Day 9 Predictions
Online Trust and Identity
It's kind of puzzling that a service like couchsurfing works despite the fact that it relies on people's ability to trust complete strangers. If now people can rely on reviews made by other users, it would be interesting to know how the site dealt with that issue in the beginning. What's especially interesting (and different) about couchsurfing is that people cannot hide under anonymity - they actually meet up in person, so there's no way to shield yourself under a pseudonym as you can on most other websites or web services. Does that contribute to people acting a little more nobly?
The amount of trust that people place in online applications has, I believe, risen significantly over the past 10 years. In 2000, people were skeptical of giving their credit card number to ecommerce sites, and in 2010 a site like Blippy can raise over $1m to build a service that shares all your purchases with the world (http://kara.allthingsd.com/20100114/blippy-opens-to-public-and-scores-high-profile-investors-including-twitters-evan-williams-for-the-the-twitter-of/). I would be interested to hear though how, if at all, Couchsurfing separates itself from taking responsibility when a user has a bad experience. All too often in social apps, companies take the "we're just the platform" defense and I wonder how much they subscribe to that. CS' terms of service, quite predictably, deny that their site is even involved in users contacting each other.
We'd be also interested in hearing about the identity verification system that Daniel mentioned at approx. 23:30 in the YouTube video mentioned bellow. How are they getting access to passport numbers and credit card numbers? If it is that much better at identifying people, why hasn't eBay implemented something like this? Besides the verification system, discussing other mechanisms to foster online trust (such as the CS vouching system), their failures and successes, seems extremely important.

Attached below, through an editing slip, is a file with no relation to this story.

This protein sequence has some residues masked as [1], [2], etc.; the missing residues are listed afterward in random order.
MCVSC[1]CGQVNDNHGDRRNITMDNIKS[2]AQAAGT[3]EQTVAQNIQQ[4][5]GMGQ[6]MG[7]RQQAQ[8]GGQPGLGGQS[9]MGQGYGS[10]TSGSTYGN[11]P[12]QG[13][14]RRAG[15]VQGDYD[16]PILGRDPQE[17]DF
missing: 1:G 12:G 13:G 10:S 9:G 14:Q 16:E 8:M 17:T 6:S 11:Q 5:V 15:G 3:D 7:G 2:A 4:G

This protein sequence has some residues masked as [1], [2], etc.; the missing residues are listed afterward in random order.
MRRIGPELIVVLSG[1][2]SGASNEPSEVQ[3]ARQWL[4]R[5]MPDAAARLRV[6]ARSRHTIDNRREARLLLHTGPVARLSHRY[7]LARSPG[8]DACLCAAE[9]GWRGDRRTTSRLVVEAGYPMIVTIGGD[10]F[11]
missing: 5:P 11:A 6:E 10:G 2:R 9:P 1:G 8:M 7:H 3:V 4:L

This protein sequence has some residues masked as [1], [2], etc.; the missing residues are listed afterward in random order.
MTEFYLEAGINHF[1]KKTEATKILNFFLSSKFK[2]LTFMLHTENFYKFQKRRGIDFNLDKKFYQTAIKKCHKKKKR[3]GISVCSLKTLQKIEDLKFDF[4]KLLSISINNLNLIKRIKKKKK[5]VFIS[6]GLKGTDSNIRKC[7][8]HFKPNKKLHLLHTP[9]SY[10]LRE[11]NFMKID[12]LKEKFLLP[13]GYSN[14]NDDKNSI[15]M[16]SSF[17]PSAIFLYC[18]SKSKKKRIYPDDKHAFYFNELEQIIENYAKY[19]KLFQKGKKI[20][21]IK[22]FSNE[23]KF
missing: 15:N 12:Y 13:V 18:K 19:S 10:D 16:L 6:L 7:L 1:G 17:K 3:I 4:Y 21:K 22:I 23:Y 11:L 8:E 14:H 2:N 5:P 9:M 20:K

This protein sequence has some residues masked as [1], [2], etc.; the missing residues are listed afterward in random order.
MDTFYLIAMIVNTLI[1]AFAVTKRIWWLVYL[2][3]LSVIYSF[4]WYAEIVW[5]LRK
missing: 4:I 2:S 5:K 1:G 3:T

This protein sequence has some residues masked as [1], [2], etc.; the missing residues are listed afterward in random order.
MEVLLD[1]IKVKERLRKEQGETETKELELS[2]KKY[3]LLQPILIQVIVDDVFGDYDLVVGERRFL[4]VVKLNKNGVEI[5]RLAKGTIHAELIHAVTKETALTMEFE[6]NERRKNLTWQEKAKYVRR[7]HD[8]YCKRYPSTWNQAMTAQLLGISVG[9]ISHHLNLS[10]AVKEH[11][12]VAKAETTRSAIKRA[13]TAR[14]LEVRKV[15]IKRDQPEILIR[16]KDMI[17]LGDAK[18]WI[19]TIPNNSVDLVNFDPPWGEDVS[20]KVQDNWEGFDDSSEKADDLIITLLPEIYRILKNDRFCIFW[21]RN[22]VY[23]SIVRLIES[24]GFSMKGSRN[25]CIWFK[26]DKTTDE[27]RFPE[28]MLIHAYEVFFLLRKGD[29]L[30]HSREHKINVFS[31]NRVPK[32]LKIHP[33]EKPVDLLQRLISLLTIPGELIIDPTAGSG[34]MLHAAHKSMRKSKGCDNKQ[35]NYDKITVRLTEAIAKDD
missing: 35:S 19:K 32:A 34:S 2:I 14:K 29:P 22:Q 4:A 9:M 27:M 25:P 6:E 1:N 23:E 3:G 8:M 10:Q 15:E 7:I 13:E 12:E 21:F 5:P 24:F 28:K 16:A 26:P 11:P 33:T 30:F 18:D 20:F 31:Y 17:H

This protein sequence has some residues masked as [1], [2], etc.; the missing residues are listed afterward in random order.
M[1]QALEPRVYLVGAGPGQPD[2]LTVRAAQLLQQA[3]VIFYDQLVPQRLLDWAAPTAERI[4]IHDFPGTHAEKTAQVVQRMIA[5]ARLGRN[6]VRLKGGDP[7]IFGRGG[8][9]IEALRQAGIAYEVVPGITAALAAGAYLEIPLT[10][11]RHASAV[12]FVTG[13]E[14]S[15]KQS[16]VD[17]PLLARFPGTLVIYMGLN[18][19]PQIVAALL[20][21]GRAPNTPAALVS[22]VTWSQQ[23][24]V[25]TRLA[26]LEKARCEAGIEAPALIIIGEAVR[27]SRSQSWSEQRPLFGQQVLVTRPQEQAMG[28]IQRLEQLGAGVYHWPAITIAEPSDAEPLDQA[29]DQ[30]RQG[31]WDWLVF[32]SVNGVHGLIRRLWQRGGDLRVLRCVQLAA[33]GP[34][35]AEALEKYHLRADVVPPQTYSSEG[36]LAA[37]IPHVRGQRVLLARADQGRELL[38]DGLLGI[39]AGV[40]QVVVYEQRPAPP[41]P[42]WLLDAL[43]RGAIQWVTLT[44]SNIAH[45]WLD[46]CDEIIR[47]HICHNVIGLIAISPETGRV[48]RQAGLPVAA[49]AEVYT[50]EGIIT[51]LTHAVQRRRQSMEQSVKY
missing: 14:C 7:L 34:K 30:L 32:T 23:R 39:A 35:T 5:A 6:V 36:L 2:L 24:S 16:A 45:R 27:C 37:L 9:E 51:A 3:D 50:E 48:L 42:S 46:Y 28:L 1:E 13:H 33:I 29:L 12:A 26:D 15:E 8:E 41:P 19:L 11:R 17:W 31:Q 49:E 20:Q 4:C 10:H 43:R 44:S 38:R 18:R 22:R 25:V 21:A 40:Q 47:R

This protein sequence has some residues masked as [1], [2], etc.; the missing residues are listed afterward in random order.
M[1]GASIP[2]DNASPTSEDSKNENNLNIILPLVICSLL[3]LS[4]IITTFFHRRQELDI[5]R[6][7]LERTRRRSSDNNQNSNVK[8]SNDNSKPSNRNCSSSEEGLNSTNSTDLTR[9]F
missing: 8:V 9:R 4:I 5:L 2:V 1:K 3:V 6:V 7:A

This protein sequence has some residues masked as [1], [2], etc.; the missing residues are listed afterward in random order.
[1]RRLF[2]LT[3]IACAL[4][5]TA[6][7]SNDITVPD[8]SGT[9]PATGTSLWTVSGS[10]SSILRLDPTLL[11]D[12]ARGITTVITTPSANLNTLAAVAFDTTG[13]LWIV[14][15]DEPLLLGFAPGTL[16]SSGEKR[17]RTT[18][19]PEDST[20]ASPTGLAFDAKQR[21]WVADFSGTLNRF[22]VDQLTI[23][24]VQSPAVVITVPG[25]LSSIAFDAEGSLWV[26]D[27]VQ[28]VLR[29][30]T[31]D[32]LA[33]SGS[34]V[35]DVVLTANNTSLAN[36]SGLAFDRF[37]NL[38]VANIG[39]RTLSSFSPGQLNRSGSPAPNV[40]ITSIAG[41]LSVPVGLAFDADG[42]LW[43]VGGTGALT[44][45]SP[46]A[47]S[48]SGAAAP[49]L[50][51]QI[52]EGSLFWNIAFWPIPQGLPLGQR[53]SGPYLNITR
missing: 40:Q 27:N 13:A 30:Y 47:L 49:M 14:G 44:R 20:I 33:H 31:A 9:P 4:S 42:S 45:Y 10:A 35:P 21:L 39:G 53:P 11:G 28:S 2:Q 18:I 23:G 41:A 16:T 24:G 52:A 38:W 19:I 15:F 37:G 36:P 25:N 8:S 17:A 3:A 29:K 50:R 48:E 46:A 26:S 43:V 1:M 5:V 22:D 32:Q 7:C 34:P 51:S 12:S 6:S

Motivations and Community
It's interesting how the Extraordinaries (great name, reminded me of the Pixar movie The Incredibles) is for-profit, while Couchsurfing is non-profit. Will the Extraordinaries be able to build a Couchsurfing or Wikipedia-type community even though it's for-profit? Alternately, we might discuss how the non-profit of CS may have given rise to such a strong community of dissenters. If CS were a so-called B-Corp, as the Extraordinaries apparently aspires to be, would be people as angry at the supposed "betrayal" of the core values of the organization? It would also be really interesting to hear if they have a vetting process for people who want to "create missions." Have they gotten any "bad seeds" themselves? Do people try to scam the system and create illegitimate missions? Or is it just built on a system of trust?
We were struck by the fissures within the couchsurfing movement. It seems inevitable in these bottom-up, free internet communities that there will be intense fights over the direction of the project. What keeps communities like Wikipedia and Couchsurfing from still providing useful services despite all the chatter? Could that balance be reversed? How do we keep the community motivated enough to keep contributing?
Bad Apples in An Online Community
The OCS site leveled several general criticisms at CS and its governance structure, but other eye-catching rebukes involved the actions of a few "bad apples". It would be interesting to see the CS people consider whether their structure of vouching and verification truly offer the best protection against such isolated incidents, and whether the partially-open nature of the organization can lend enough critical eyes to "guilt" (using Gino et al's word choice) everyone into better behavior. Perhaps the existence of Open Couchsurfing itself provides some outsider review--what changes has Couchsurfing considered or actually implemented since these contrarian voices began their loose campaign?
Here is a related youtube video, CouchSurfing: What one website reveals about the future of the net.